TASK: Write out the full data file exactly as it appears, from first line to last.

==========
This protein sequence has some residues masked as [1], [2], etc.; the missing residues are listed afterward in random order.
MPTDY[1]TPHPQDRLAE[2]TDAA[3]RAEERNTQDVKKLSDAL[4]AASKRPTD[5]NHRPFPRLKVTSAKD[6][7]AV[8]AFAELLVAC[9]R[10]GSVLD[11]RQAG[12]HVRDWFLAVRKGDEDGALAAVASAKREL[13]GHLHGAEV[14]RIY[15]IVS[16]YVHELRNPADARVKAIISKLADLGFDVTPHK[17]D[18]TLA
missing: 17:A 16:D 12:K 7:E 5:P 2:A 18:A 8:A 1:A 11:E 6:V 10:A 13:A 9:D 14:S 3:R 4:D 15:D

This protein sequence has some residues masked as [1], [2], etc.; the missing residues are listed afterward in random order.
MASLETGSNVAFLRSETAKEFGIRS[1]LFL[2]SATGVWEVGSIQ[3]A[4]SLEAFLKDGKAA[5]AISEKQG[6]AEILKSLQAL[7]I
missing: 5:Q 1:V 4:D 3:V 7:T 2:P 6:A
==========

This protein sequence has some residues masked as [1], [2], etc.; the missing residues are listed afterward in random order.
MPTDY[1]TPHPQDRLAE[2]TDAA[3]RAEERNTQDVKKLSDAL[4]AASKRPTD[5]NHRPFPRLKVTSAKD[6][7]AV[8]AFAELLVAC[9]R[10]GSVLD[11]RQAG[12]HVRDWFLAVRKGDEDGALAAVASAKREL[13]GHLHGAEV[14]RIY[15]IVS[16]YVHELRNPADARVKAIISKLADLGFDVTPHK[17]D[18]TLA
missing: 17:A 16:D 12:K 7:E 5:P 2:A 18:A 8:A 1:A 11:E 6:V 10:A 13:A 9:D 14:S 3:R 4:D 15:D

This protein sequence has some residues masked as [1], [2], etc.; the missing residues are listed afterward in random order.
MASLETGSNVAFLRSETAKEFGIRS[1]LFL[2]SATGVWEVGSIQ[3]A[4]SLEAFLKDGKAA[5]AISEKQG[6]AEILKSLQAL[7]I
missing: 5:Q 1:V 4:D 3:V 7:T 2:P 6:A